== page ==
said by yyzlhr:

If they want to justify the rates they charge, they really need to provide their customers with white glove service.

While Rogers is more responsive than some competitors due to more staffing, they hardly provide better service. Most of their responses are canned, and often inconsistent. Their 75% and 100% Bandwidth Usage Notifications over web are often intentionally sent late despite many customers rely on them, leading to high over-usage charges at the end of billing period. Rogers illegally cuts off customers from web account access and billing & usage info upon a subscriber submitting a Service Cancel Notice, while they remain paying customers for at least 30 days after that. That often results in more over-usage charges levied due to subscriber can't monitor their current usage, with the only tool being inaccessible through their web account. Looking at speed & rate comparison chart (»Why Canadian Broadband prices are so high?), Rogers plan speeds are way too low and rates are way too high compare to most developed nations, and can hardly be justified by improved customer service most subscribers seldom use. Majority of Rogers internet subscribers are limited to SD video experience by high rates & bandwidth caps now - that's 15 years after HD video became standard (»en.wikipedia.org/wiki/High-definition_video). Wireless service competition seems also frozen in Canada, with rates in dense populated areas far greater than in Europe, and minuscule data caps.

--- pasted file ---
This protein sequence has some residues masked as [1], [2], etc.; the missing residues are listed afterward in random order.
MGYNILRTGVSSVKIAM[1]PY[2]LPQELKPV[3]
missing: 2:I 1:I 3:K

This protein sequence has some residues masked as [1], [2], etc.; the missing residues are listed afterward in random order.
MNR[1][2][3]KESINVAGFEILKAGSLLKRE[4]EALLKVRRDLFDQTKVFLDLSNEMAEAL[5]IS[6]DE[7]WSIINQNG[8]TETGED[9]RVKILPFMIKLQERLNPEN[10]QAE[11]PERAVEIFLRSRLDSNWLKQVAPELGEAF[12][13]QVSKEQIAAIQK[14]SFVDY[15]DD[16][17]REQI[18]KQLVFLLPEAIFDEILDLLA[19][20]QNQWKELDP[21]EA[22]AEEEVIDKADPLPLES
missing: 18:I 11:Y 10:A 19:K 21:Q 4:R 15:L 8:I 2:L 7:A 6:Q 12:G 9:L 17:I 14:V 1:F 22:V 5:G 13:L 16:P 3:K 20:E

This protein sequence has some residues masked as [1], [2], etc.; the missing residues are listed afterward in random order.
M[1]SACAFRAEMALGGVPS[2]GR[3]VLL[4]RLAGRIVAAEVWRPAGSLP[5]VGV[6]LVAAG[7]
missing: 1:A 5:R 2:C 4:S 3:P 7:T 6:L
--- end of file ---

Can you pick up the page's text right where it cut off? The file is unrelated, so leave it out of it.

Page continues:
cepnot4me

join:2013-10-29
Severn Bridge, ON
kudos:1
Reviews:
·TekSavvy DSL